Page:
Wildfire crews drop retardant on a fire near Canim Lake. (Robert Brunet photo - submitted).

FireSmart pilot slated for South Canim Lake

Program would be first in Cariboo Regional District

A FireSmart pilot project is being planned for Canim Lake South in an effort to keep residents safe ahead of the upcoming wildfire seasons.

Community members last month formed a FireSmart committee, which aims to develop an action plan in the face of future wildfires and become accredited with the FireSmart Canada Neighbourhood Recognition Program. The move follows last year’s prolonged wildfires, which kept the Canim Lake South community under evacuation order for most of the summer.

This would be the first FireSmart project in the Cariboo Regional District, according to local FireSmart representative Bob Swart, who outlined the program to residents during a meeting last month at South Point Resort.

“Citizen involvement is the cornerstone of the FireSmart Canada Neighbourhood Recognition Program,” Swart told the Free Press. “If you live in a region susceptible to wildfires, you and your neighbours will learn how to decrease the risk of losing your homes and how best to protect yourselves in the event of a wildfire.”

FireSmart – built on partnerships between government, industry and homeowners – is a planning tool designed to reduce the likelihood of large, uncontrollable wildfires in forests near communities and infrastructure, Swart said. He added neighbourhoods that have been FireSmarted provide a greater chance of surviving a wildfire without intervention from the fire department.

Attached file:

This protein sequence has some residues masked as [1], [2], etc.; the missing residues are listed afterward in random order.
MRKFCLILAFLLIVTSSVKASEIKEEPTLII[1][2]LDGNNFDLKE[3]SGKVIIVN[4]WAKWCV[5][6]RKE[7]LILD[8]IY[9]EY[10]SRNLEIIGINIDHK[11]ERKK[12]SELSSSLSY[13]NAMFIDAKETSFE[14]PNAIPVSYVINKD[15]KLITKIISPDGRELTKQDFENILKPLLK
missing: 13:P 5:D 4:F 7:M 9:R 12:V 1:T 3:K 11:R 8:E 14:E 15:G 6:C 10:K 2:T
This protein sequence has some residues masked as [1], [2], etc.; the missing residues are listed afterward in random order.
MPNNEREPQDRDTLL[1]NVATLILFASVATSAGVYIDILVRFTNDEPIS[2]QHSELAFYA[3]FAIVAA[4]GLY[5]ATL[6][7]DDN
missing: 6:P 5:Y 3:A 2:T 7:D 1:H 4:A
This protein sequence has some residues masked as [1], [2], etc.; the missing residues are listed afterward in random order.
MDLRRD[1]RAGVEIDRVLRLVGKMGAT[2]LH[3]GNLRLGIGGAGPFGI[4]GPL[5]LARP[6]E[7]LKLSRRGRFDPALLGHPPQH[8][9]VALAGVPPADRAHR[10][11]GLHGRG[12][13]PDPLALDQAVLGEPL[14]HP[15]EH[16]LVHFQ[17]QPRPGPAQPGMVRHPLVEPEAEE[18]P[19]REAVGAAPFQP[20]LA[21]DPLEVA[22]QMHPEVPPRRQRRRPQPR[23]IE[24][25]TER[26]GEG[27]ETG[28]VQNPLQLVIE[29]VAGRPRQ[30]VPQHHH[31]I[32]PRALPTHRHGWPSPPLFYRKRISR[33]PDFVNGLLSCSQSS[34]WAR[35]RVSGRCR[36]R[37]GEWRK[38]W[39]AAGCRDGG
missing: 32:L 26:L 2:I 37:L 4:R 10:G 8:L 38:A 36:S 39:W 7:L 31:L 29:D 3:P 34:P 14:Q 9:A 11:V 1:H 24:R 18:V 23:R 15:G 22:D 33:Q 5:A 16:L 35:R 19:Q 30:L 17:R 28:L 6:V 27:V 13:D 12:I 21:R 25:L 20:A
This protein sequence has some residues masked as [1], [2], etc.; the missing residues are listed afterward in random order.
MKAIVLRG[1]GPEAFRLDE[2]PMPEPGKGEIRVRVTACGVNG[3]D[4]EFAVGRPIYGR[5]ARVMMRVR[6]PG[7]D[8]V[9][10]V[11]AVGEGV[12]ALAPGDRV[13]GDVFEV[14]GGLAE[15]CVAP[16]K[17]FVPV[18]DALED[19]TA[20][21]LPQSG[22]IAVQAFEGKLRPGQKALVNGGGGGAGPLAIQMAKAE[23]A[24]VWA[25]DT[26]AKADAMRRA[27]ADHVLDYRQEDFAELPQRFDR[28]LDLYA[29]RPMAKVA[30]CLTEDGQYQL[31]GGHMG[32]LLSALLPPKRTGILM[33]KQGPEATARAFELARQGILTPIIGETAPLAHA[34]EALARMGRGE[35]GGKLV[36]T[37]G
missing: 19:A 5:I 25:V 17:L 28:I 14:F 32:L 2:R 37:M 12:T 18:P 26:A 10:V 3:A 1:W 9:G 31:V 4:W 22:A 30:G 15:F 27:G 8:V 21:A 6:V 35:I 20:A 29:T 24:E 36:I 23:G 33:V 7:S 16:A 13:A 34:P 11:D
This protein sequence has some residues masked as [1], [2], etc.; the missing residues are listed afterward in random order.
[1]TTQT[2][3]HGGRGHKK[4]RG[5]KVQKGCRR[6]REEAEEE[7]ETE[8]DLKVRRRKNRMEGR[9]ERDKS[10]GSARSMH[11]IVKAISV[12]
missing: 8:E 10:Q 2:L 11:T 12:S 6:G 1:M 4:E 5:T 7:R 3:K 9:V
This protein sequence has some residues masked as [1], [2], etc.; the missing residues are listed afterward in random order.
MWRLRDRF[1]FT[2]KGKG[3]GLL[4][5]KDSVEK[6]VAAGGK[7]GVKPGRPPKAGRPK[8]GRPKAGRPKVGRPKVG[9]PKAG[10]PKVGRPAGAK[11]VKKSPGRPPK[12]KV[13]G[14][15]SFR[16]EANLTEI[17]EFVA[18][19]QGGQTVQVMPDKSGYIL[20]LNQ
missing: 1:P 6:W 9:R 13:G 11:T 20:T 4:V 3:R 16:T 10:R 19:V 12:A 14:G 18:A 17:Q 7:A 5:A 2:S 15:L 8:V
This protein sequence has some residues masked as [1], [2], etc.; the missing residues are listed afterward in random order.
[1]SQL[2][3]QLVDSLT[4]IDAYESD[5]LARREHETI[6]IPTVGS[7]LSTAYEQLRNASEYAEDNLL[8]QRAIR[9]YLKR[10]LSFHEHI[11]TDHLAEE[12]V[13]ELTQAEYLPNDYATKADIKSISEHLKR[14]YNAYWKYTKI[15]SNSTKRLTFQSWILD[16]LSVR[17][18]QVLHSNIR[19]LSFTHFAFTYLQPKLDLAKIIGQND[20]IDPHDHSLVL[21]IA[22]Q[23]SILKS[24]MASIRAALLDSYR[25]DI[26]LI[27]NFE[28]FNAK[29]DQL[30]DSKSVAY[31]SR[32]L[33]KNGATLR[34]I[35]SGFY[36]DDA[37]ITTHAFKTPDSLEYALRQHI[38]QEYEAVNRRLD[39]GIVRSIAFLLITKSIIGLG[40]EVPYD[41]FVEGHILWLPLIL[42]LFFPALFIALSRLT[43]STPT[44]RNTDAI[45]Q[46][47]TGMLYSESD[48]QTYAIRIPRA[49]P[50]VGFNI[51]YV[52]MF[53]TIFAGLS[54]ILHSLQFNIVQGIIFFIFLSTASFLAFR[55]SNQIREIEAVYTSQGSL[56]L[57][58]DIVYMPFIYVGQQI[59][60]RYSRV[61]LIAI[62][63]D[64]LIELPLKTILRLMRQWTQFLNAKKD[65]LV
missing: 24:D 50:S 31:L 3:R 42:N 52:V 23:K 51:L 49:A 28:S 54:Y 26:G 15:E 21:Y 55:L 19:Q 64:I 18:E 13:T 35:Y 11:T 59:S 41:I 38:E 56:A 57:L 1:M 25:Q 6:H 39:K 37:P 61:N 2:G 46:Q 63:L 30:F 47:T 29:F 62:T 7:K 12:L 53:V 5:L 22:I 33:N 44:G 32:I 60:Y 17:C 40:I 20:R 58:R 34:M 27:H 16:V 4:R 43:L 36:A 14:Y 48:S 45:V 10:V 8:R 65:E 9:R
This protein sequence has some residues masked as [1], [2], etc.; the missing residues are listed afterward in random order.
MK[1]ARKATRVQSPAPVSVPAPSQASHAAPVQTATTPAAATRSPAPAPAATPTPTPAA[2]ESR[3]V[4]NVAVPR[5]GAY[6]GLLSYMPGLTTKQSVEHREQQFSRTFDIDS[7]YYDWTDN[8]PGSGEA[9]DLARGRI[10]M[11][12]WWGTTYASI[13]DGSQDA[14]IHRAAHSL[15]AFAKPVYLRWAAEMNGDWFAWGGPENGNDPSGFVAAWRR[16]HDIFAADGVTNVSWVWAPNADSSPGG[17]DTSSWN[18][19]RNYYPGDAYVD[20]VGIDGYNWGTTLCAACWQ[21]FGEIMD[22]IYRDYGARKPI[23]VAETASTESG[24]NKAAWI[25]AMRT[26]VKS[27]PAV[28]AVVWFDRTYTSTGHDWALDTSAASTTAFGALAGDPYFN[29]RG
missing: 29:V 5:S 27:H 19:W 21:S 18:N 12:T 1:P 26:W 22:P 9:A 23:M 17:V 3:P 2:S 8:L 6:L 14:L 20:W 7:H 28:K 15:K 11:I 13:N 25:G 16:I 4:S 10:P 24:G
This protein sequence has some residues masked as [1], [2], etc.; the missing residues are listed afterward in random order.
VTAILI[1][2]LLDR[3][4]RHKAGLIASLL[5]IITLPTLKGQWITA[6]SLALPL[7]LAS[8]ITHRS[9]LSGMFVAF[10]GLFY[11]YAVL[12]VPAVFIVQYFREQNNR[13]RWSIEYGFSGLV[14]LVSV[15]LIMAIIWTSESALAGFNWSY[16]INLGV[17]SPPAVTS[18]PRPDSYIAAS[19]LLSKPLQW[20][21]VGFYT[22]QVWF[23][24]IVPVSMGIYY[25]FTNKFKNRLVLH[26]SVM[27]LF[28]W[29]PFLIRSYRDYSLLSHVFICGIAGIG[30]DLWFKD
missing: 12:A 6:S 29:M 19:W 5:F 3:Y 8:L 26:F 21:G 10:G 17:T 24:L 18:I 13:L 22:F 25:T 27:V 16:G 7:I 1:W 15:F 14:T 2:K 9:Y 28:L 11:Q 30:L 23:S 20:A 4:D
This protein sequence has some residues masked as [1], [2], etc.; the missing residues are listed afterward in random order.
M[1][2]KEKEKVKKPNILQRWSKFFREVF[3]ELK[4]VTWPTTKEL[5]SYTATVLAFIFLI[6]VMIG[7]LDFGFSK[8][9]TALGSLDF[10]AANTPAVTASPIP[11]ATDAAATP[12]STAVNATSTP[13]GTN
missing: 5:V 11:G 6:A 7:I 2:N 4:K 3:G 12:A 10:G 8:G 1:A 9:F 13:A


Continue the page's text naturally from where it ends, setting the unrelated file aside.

READ MORE: Canim Lake fire listed at 2,343 hectares

The Canim Lake South project is expected to get underway this summer by outlining the various goals and objectives and conducting “homeowner hazard assessments” this fall to determine what needs to be done to FireSmart their properties, such as fuel management projects, Swart said. He expects they will have their “ducks in a row” by next spring.

He noted while wildfires are an integral part of ecosystems, human activities and climate change disturb ecosystems and can change fire characteristics and their impacts. A large fire scar remains above the Canim Lake community from 2017 last summer, he said, while last year’s wildfires “burned around and onto the edge of the community.

“Three of the worst fire seasons on record have all transpired within the past five years in B.C.,” Swart said, adding he expects future summers to display an increase in wildfire frequency with larger-scale fires, more smoke and longer seasons.

“We need to continue to adapt, learn and co-exist in the wildland-urban environment that many of our communities occur within.”

Leanne Sallenback, of South Point Resort, said the wildfires last summer were “pretty devastating for local businesses.”

She said they had no business for about a month last summer, while that number was down to about 50 percent of their usual bookings for the rest of the season.

The Canim Lake South FireSmart Neighbourhood Recognition Program will help people be more self-reliant if no government assistance is available, Sallenback said. She added she is hoping they don’t have another wildfire season but “you never know.”

Although the pilot project is earmarked for Canim Lake South, Swart noted they have already been approached by residents on the other side of the lake and plan to mentor them going forward. They have also been networking with the Canim Lake Band, which will be doing its own FireSmart projects.



lauren.keller@100milefreepress.net

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